As Vermonters, we are fortunate to have an abundance of wildlife living in close proximity to our homes. This everyday awareness of wildlife not only fosters a love for these animals but occasionally encourages well-meaning people to treat wild animals like pets, often with tragic results.
We have experienced several recent examples: Because black bears have increased in population and broadened their geographic range, humans have attracted them in greater numbers to food sources such as bird feeders, chicken coops, beehives and garbage cans, leading to a 65 percent increase in the number of nuisance bears being killed by property owners.
Two baby skunks recently taken from the wild under the mistaken assumption that they were abandoned and in need of rehabilitation tested positive for rabies, resulting in 11 people (and three pets) having to undergo painful rabies shots.
And a few weeks ago, a fawn was illegally seized from its natural environment while likely waiting for its mother to return. The young deer was then treated like a family pet, living on a back porch and being fed goatís milk from a baby bottle until the Fish and Wildlife Department was forced to intervene.
The dedicated conservation professionals who work at the Fish and Wildlife Department spend their careers ensuring that Vermont has a healthy and stable wildlife population. They know from years of experience that wild animals cannot be treated as pets. In particular, they know that captive-raised deer and moose do not survive long once released back into the wild, and that once released there is a risk that the animal will spread serious disease to the rest of the herd. For other species, the department works closely with committed, well-trained, licensed rehabilitators to successfully rehabilitate and then release animals back into the wild.
Researchers in both Connecticut and Missouri tracked fawns released into the wild with radio collars after attempted rehabilitation and found that they almost never survive. All fawns in the Connecticut study died within 85 days; nearly all fawns in Missouri died within 100 days, and the few that survived lived as tame deer in peopleís yards.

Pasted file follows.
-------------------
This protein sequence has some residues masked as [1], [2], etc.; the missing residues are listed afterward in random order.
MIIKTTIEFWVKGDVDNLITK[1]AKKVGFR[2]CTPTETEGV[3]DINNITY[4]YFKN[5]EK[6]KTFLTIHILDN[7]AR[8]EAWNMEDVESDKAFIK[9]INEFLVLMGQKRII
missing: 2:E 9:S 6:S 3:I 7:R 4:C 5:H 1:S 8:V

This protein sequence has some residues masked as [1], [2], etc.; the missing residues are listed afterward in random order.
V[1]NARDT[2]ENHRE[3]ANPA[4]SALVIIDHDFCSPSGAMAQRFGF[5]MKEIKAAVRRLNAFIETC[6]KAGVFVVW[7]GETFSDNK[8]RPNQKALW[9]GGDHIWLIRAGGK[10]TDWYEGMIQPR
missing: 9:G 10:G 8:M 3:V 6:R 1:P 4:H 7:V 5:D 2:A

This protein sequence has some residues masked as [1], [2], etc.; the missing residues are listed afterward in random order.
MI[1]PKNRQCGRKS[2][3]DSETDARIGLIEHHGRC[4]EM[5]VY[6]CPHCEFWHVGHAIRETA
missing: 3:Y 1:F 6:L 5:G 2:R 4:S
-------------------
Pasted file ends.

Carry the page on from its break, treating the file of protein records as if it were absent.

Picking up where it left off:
Simply put, deer brought into captivity will never again live as truly wild animals. And while a fawn living in the woods must deal with a daily struggle of life or death, a fawn that is taken from the woods will most certainly perish.
It is important to realize that most fawns taken for rehabilitation have not actually been abandoned by their mother. Fawns are odorless when they are born and are left alone by their mothers for the first three weeks of life with the exception of intermittent feeding. Fawnsí ultimate survival depends upon them learning from their mothers how to evade predators and avoid humans and human development, where to feed and what to eat, and how to survive the harsh winters by finding specific deer wintering areas. Without this modeling, fawns simply cannot survive.
Across the country, captive deer have tested positive for chronic wasting disease, a gruesome, fatal disease that can persist undetected for years, cannot be tested for in live animals, and has led to the death of tens of thousands of wild deer in places like New York and Wisconsin. Do we want to put the whole population at risk for the sake of one animal that would likely not survive anyway? The result is that our game wardens are put in the awful situation of having to euthanize the animal.
We love wildlife here in the Green Mountain State. Vermont is proud to boast the highest participation rate in the country for wildlife watching. But we need to make sure we maintain a healthy relationship with the birds, mammals, reptiles and other critters that live in our woods. For the sake of wild animals throughout the state, and out of respect for the natural world around us, we ask you to remember these lessons when you encounter these animals, and to help us keep wildlife wild.
Patrick Berry is commissioner of the Vermont Fish and Wildlife Department.MORE IN Commentary
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